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Consider this sentence:

The solution to this question should no more difficult be obtained than that to the other question.

Is this sentence grammatical?

Is difficult here used as an adverb?

1 Answer 1

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Difficult is an adjective. There is no adverb like "difficultly". If you want an adverb there is "laboriously" or "arduously" or you can use "with difficulty"

Your sentence is not grammatically correct, here are better examples:

The solution to this question should not be more difficult to obtain than that to the other question.

The solution to this question should not be obtained with more difficulty than that to the other question.

The solution to this question should not be obtained more laboriously than that to the other question.

Edit: Following the comments, here's an example of an easier sentence:

"Obtaining the answer to this question should not be more difficult than obtaining the one to the other question"

I used "answer" here, which is more friendly with "question". "Solution" would be more appropriate for a "problem"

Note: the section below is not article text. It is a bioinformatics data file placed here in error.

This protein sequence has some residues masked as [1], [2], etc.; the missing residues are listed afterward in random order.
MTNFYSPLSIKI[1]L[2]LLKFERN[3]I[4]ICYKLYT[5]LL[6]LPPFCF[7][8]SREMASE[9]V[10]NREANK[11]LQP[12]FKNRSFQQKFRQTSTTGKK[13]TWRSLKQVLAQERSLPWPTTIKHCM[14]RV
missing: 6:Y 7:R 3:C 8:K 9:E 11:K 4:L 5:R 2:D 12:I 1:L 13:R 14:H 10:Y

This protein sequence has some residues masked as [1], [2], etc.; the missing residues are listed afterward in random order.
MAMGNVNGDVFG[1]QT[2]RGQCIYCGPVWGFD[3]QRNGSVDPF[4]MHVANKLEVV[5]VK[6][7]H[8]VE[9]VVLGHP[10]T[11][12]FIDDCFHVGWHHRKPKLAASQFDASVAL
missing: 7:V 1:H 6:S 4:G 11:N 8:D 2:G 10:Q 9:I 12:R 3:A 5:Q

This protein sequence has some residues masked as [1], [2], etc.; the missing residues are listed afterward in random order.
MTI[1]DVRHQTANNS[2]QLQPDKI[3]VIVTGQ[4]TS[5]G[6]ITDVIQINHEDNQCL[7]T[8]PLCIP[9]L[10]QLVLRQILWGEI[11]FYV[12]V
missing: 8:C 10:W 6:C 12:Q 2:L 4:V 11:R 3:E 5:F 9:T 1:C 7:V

Hope that helps you to understand

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  • It still isn't grammatical: it needs to be “of the other question” or “than the other question’s”. Even once that’s fixed, it’s a terrible sentence, as if people go off somewhere to “obtain” a solution by begging, borrowing, or stealing them. “The solution to this question shouldn’t be any harder to work out than the other question’s solution was.” Or should be no harder. I know you’ve tried to preserve his wording, but it’s really awful: there are any number of ways to rephrase this as a native speaker might, but neither the original nor yours would normally be amongst these.
    – tchrist
    Commented Jan 17, 2019 at 12:13
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    @tchrist It sounds very normal to me to "obtain" a solution to a question, especially if you are cheating for an exam, for example. The use of TO in "solution TO the question" is perfectly ok also, see this question: english.stackexchange.com/questions/14753/… You might prefer problem to question or other things.. but that's just preferrence, the OP only wanted something gramatically correct. I understand your point nonetheless, feel free to edit my answer to add additional wordings that you deem more elegant. thank you :)
    – Manuki
    Commented Jan 17, 2019 at 12:26
  • Trust me: “than that to the other question” is nonsense here.
    – tchrist
    Commented Jan 17, 2019 at 12:31
  • yeah this part is definitely difficult. maybe it would be more clear to repeat: "more difficult than the solution to the other question" ..?
    – Manuki
    Commented Jan 17, 2019 at 12:32
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    @tchrist In "The solution to X ... than that to Y", how is the parallelism absent? It seems OK to me -- "that" means "the solution".
    – Rosie F
    Commented Jan 17, 2019 at 15:41

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